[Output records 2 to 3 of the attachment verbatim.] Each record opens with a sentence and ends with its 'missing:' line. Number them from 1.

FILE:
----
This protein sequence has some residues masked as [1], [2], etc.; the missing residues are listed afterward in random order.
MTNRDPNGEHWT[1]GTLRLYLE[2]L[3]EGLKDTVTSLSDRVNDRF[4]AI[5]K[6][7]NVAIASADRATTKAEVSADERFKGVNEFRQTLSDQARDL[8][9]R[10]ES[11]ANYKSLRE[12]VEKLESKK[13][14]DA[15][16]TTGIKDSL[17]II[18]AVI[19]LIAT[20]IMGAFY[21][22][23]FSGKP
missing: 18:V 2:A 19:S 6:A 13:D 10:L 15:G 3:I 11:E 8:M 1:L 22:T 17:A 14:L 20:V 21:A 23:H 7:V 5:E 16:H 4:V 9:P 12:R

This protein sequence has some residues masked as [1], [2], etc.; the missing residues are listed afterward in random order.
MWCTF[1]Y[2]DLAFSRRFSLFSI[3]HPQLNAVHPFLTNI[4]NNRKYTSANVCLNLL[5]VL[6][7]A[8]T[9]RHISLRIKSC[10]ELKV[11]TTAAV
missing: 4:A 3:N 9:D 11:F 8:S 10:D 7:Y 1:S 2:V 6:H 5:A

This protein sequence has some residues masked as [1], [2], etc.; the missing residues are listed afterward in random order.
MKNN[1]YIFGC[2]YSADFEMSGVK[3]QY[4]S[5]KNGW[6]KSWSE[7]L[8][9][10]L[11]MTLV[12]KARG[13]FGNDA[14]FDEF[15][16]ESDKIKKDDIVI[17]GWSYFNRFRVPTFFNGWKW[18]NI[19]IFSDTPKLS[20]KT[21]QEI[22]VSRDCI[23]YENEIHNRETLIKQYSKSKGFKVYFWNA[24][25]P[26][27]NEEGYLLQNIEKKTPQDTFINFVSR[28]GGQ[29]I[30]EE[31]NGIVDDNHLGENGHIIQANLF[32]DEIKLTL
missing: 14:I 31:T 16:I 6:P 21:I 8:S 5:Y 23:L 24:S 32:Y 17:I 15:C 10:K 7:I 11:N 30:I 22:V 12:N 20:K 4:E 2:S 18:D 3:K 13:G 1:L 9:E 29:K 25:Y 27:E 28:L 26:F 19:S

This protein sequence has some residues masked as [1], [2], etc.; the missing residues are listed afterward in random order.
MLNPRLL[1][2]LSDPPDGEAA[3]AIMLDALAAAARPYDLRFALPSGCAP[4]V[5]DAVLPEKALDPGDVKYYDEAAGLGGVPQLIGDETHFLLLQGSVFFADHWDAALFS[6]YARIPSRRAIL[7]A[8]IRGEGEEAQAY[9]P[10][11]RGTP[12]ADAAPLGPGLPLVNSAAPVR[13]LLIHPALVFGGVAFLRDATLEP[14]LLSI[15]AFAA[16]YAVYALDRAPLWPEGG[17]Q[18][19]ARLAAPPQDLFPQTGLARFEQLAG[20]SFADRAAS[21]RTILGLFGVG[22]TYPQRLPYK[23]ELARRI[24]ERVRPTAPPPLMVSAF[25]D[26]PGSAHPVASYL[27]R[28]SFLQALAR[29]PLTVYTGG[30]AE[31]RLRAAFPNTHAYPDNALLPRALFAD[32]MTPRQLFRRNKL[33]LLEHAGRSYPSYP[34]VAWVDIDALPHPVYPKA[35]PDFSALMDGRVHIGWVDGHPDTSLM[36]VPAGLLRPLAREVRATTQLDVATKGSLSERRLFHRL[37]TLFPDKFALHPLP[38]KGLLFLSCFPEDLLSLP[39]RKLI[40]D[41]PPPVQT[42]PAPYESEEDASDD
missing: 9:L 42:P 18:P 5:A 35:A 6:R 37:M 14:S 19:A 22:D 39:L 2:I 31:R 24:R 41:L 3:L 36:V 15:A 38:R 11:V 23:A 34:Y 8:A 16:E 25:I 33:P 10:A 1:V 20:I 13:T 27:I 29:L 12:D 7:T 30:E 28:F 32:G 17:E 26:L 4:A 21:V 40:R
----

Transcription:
This protein sequence has some residues masked as [1], [2], etc.; the missing residues are listed afterward in random order.
MWCTF[1]Y[2]DLAFSRRFSLFSI[3]HPQLNAVHPFLTNI[4]NNRKYTSANVCLNLL[5]VL[6][7]A[8]T[9]RHISLRIKSC[10]ELKV[11]TTAAV
missing: 4:A 3:N 9:D 11:F 8:S 10:D 7:Y 1:S 2:V 6:H 5:A

This protein sequence has some residues masked as [1], [2], etc.; the missing residues are listed afterward in random order.
MKNN[1]YIFGC[2]YSADFEMSGVK[3]QY[4]S[5]KNGW[6]KSWSE[7]L[8][9][10]L[11]MTLV[12]KARG[13]FGNDA[14]FDEF[15][16]ESDKIKKDDIVI[17]GWSYFNRFRVPTFFNGWKW[18]NI[19]IFSDTPKLS[20]KT[21]QEI[22]VSRDCI[23]YENEIHNRETLIKQYSKSKGFKVYFWNA[24][25]P[26][27]NEEGYLLQNIEKKTPQDTFINFVSR[28]GGQ[29]I[30]EE[31]NGIVDDNHLGENGHIIQANLF[32]DEIKLTL
missing: 14:I 31:T 16:I 6:P 21:I 8:S 5:Y 23:L 24:S 32:Y 17:I 15:C 10:K 7:I 11:N 30:I 22:V 12:N 20:K 4:E 2:S 18:D 3:K 13:G 1:L 9:E 29:K 25:Y 27:E 28:L 26:F 19:S